The June 2006 crackdown, the largest in recent years, was the latest in a series of incidents in which Guinean security forces have used excessive and at times lethal force on demonstrators protesting worsening economic conditions.

Putting a stop to such brutality must include addressing the impunity that too often allows abuses to continue undeterred. Many of those interviewed by Human Rights Watch expressed a view that it was the failure to address the human rights abuses that took place under Guinea’s first president, Sékou Touré, that paved the way for a repetition of those same abuses during the presidency of Lansana Conté.2 To combat the entrenchment of impunity, the Guinean government must immediately investigate and punish, in accordance with international standards, crimes committed by state security forces during the June 2006 nationwide strike, and investigate promptly and independently alleged torture and ill-treatment of individuals in police custody.

At the same time, as the international community begins to reflect on the prospect for a peaceful political transition in Guinea, it is critical that accountability for human rights violations play a central role. International donors such as France, the United States, and the European Union should begin to call publicly and privately on the Guinean government to investigate, and where applicable, to punish those responsible for the violations described in this report.

This report is based on Human Rights Watch interviews in Guinea in April and June 2006 with officials from the Guinean Ministry of Justice; diplomats; journalists; representatives from the United Nations; international nongovernmental organizations; trade unions; local civil society organizations; and opposition parties; as well as victims of and eyewitnesses to human rights violations in Guinea. Human Rights Watch was given permission by the Ministry of Justice to interview prisoners and detainees in Conakry’s main prison, the Maison Centrale. All such interviews were conducted outside the presence of prison guards or other government authorities. The names of prisoners, detainees, and other witnesses have been omitted to protect their identity and ensure their privacy. Human Rights Watch thanks the Ministry of Justice for the open access that it was granted, and hopes that such openness speaks well for the possibility of reform.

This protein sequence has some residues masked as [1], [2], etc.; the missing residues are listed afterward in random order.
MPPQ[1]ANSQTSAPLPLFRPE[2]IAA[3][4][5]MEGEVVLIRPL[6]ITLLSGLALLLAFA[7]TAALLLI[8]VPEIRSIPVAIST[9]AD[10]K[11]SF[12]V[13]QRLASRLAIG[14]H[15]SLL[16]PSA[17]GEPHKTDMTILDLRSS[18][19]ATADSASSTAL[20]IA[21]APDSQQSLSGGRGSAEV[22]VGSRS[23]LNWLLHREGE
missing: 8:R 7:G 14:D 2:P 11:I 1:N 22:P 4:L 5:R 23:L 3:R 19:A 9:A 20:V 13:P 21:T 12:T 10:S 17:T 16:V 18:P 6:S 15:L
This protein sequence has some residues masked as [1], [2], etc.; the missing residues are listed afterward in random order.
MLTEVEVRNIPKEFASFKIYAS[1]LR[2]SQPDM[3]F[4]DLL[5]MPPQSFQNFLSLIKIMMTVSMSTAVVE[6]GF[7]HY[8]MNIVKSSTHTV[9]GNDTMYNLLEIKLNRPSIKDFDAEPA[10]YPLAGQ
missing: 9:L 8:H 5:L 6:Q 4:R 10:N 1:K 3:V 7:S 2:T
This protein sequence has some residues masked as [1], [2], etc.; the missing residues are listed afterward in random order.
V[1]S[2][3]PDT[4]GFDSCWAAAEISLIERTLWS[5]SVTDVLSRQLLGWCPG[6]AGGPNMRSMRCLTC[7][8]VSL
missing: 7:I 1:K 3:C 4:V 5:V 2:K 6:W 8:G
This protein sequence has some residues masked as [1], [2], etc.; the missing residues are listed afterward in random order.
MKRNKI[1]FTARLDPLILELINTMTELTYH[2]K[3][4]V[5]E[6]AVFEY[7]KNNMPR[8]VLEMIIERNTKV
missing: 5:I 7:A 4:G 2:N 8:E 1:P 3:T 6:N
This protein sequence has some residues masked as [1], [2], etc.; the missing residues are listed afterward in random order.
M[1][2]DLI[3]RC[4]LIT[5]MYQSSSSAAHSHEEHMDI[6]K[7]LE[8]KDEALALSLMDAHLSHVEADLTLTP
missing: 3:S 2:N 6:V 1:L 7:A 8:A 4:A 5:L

[1] “Guinea: Ailing president in Switzerland for medical treatment,” IRINnews, March 20, 2006, (accessed August 10, 2006). “Guinea: Grinding poverty drives unprecedented general strike,” IRINnews, March 3, 2006, (accessed August 10, 2006). International Crisis Group, “Guinea in Transition,” April 11, 2006, (accessed August 10, 2006). Human Rights Watch interviews with diplomats, United Nations (UN) representatives, journalists, international nongovernmental organizations, local human rights defenders, civil society leaders, and opposition party members, Conakry, April and June 2006.

[2] Human Rights Watch interviews with diplomats, journalists, human rights defenders, and civil society leaders, April and June 2006.